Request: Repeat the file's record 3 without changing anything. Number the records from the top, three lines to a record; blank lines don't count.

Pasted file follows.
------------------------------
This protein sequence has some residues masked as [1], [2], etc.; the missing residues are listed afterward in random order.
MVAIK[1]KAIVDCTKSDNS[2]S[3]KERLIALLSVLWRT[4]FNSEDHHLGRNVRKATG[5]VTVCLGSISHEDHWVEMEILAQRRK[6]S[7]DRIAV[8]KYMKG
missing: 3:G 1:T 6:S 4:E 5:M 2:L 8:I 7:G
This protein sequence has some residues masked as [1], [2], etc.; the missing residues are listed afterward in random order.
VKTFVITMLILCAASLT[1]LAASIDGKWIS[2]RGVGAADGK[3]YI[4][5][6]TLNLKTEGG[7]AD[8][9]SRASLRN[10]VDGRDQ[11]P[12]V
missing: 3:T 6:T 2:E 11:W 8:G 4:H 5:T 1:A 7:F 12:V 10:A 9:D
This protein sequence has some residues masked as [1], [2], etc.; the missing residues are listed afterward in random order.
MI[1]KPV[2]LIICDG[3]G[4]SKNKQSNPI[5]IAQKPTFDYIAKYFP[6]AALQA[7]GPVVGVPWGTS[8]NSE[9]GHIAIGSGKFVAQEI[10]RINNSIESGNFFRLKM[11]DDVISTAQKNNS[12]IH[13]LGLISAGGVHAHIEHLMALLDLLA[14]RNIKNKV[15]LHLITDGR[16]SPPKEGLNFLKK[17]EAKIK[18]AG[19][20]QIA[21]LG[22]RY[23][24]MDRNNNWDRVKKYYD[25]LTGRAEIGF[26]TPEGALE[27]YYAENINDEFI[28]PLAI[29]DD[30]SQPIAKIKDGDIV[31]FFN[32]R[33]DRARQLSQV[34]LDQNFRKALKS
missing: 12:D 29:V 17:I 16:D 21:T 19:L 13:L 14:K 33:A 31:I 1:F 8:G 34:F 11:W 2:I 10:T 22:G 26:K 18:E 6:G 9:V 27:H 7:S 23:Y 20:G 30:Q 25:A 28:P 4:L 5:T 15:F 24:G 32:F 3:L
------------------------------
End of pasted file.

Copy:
This protein sequence has some residues masked as [1], [2], etc.; the missing residues are listed afterward in random order.
MI[1]KPV[2]LIICDG[3]G[4]SKNKQSNPI[5]IAQKPTFDYIAKYFP[6]AALQA[7]GPVVGVPWGTS[8]NSE[9]GHIAIGSGKFVAQEI[10]RINNSIESGNFFRLKM[11]DDVISTAQKNNS[12]IH[13]LGLISAGGVHAHIEHLMALLDLLA[14]RNIKNKV[15]LHLITDGR[16]SPPKEGLNFLKK[17]EAKIK[18]AG[19][20]QIA[21]LG[22]RY[23][24]MDRNNNWDRVKKYYD[25]LTGRAEIGF[26]TPEGALE[27]YYAENINDEFI[28]PLAI[29]DD[30]SQPIAKIKDGDIV[31]FFN[32]R[33]DRARQLSQV[34]LDQNFRKALKS
missing: 12:D 29:V 17:I 16:D 21:T 19:L 13:L 14:K 33:A 31:I 1:F 8:G 34:F 11:W 2:I 10:T 22:G 26:K 18:E 6:G 9:V 27:H 7:S 23:Y 20:G 30:Q 25:A 28:P 4:L 5:T 15:F 24:G 32:F 3:L